Jet, Copper and C.C. are horses finding comfort at Bruno's Castaway Treasures, a non-profit horse sanctuary. Its mission is to take in injured and abused horses for rehabilitation and placement in loving homes. Bruno, who has worked with horses since 1988, said she doesn't show or breed horses. Her concern is for the horses themselves, making sure they are healed and adopted out to good homes. "I'm not here for people. I want the horse to have a good home. They are the ones that have been victimized," she said.
Bruno has dealt with such horses for 15 years. She has treated horses after they have been beaten, starved and left to die. "No one wants to know; everyone wants to live in a pretty world. If you don't know, you don't have to deal with it," she said.
The battered horses come to Castaway Treasures in a variety of ways. Veterinarians and good Samaritans rescue horses from auction, avoiding eventual slaughter. U.S. Border Patrol, federal park rangers and Arizona Livestock Board also bring horses there. Horses too old or sick to be adopted will always have a home at the sanctuary.
In her 15 years of business, Bruno only turned away one horse. The horse had Cushings Disease and was dying. After being with the horse for 14 years, the owner did not want to witness the death but Bruno insisted the owner owed the animal time and attention. "She had an obligation to the horse."
Obligation is not a word Bruno would use to describe her workload. She and her husband, John, often sleep only four hours a night, but Bruno doesn't complain. "People think I'm crazy ... but I get a lot more than I give. They give back 10 times more."
Bruno has found the most abused horses are the most grateful. Jet was chained in the backyard for 10 years on an eight-foot rope. Copper was beaten so severely in the face, he lost an eye. C.C. was beaten by his owner and was sold at a yard sale for only $5. "It just shows you the indifference people have to horses. People were taught you use a horse as a tool. When it doesn't work, go get another one. It doesn't occur to them that these are feeling creatures. They feel joy, pain and sorrow, just like us," said Bruno.
One of Bruno's board members, Pat Fowler, runs a satellite branch of Castaway Treasures in Cave Creek. Even though it was a lifelong dream for her to perform this work, Fowler is frustrated by the lack of support she receives. Feed stores are reluctant to let her put donation cans on their counters. "They don't care. They just care about breeding horses and winning trophies." Fowler works around the clock. "All you do is work, lift, travel and cry," she said.
But volunteers make a difference. Bruno's neighbors routinely help out and give the horses love and attention. Developmentally disabled adults and locals also lend a hand. Veterinarians such as Dr. Janet Muller of Broadway Animal Hospital donate their time and knowledge. "It makes a difference when we have people here to spend time with them. [We have to] let them know it's OK here," said Bruno.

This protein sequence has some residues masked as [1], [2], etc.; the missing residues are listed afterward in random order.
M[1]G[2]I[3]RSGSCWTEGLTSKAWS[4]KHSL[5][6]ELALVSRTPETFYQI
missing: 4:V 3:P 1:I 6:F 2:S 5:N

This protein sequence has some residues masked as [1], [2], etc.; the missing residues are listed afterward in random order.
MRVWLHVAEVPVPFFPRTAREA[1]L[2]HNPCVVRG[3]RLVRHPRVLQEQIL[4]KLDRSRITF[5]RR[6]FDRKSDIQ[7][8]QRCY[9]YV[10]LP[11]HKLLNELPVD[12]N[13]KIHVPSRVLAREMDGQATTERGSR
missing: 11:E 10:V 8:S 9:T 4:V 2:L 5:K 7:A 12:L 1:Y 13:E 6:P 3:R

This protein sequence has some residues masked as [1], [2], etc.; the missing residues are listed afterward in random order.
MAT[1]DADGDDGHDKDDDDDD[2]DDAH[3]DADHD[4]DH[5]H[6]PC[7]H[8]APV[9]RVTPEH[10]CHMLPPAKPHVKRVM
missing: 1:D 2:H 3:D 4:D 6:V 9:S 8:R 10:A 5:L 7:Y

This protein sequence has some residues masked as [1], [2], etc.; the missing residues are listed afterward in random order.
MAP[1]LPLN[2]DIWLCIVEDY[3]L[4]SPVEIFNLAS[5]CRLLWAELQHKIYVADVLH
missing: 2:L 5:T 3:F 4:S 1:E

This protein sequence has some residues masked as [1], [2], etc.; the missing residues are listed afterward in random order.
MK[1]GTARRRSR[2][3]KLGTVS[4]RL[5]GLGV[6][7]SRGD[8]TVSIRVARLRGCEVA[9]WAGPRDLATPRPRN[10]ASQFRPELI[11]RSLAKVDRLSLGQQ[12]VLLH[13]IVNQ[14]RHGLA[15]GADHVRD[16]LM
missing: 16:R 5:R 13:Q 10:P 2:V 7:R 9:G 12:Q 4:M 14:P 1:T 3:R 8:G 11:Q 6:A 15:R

Opponents have suggested some horses should be euthanized, but Bruno is clear about her role. "You can tell when they want to die. They have a blank look on their face. It's not my job to tell a horse it's time to die," she said. Horses near death will not stand, eat or socialize, she explained. Until then, she makes their lives as comfortable as possible.
Bruno is an outspoken advocate for horses. In 1993, she spoke with elected officials, the vet board and the press in regard to conditions she found at an animal hospital in Phoenix. Bruno's horse, Rocky, was recovering from surgery on bedding full of bacteria in a metal-lined stall. Bruno's husband John voluntarily fixed the inoperable coolers. Frustrated at the lack of care for abused animals, Bruno began taking in more horses herself. "If you have the ability to do more, you should do more," she said. In 15 years of business, Bruno has adopted out 113 horses.
Bruno's outspokenness appeals to board member Fowler. "She's touched a lot of people. You have to speak out. That's what I like about her. She cares more for what's right than herself," said Fowler.
Bruno is particular about who adopts her horses. Prospective adoptive owners must come to Castaway Treasures for six months to learn how to take care of a horse. Bruno must approve of their facility, which must be privately owned. In addition, each owner must adopt two horses to provide socialization for the animals. "We want to adopt them out because then they can get more individual attention," said Bruno.
But while they are at Castaway Treasures, the horses and their human caretakers provide fond memories. Bruno recalls one community service volunteer as a "biker type you wouldn't want to run into in a dark alley." She found him in a stall crying with his arms hugging a horse. She wondered if he ever connected to a human in that way before.
Another memory is of Maxine, a white horse with black spots. Maxine had chipped bones in her knees, calcium deposits, arthritis and bowed legs. She would lovingly put her head down next to Bruno's shoulder. But one day Maxine could not stand anymore and had to be put down. Shortly afterward, Bruno's yard filled with white butterflies with black spots. Perhaps it was Maxine's way of saying goodbye, she suggested.
Goodbye is not something Bruno will say to her work anytime soon. She continues to seek help for her horses. Southwest Gas Corp. donated a truck and outdoor night lighting to her project. Members of St. Peter and Paul's church came to bless her animals. Bruno works with an abundant spirit but limited funds, caring for each horse that comes across her path, offering a smile and safe and comfortable home. An oasis indeed.